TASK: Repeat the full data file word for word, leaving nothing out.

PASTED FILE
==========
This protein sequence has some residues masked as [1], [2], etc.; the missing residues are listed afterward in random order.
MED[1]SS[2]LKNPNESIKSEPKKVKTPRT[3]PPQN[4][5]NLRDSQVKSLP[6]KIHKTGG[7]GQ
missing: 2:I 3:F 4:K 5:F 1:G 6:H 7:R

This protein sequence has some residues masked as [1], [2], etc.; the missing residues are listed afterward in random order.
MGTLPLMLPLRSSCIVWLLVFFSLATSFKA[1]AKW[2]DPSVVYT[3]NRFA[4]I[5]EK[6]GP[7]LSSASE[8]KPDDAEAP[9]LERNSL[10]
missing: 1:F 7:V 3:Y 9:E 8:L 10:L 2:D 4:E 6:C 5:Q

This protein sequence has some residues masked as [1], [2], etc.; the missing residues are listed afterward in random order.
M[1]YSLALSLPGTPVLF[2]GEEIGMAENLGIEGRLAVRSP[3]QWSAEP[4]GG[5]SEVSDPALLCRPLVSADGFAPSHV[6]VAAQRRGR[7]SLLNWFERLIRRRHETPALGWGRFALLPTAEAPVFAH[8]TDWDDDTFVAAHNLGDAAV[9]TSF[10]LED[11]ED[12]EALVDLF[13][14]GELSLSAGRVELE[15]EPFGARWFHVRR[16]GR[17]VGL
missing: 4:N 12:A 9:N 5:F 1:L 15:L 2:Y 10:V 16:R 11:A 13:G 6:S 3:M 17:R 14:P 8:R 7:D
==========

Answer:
This protein sequence has some residues masked as [1], [2], etc.; the missing residues are listed afterward in random order.
MED[1]SS[2]LKNPNESIKSEPKKVKTPRT[3]PPQN[4][5]NLRDSQVKSLP[6]KIHKTGG[7]GQ
missing: 2:I 3:F 4:K 5:F 1:G 6:H 7:R

This protein sequence has some residues masked as [1], [2], etc.; the missing residues are listed afterward in random order.
MGTLPLMLPLRSSCIVWLLVFFSLATSFKA[1]AKW[2]DPSVVYT[3]NRFA[4]I[5]EK[6]GP[7]LSSASE[8]KPDDAEAP[9]LERNSL[10]
missing: 1:F 7:V 3:Y 9:E 8:L 10:L 2:D 4:E 6:C 5:Q

This protein sequence has some residues masked as [1], [2], etc.; the missing residues are listed afterward in random order.
M[1]YSLALSLPGTPVLF[2]GEEIGMAENLGIEGRLAVRSP[3]QWSAEP[4]GG[5]SEVSDPALLCRPLVSADGFAPSHV[6]VAAQRRGR[7]SLLNWFERLIRRRHETPALGWGRFALLPTAEAPVFAH[8]TDWDDDTFVAAHNLGDAAV[9]TSF[10]LED[11]ED[12]EALVDLF[13][14]GELSLSAGRVELE[15]EPFGARWFHVRR[16]GR[17]VGL
missing: 4:N 12:A 9:N 5:F 1:L 15:L 2:Y 10:V 16:R 11:A 13:G 6:S 3:M 17:R 14:P 8:R 7:D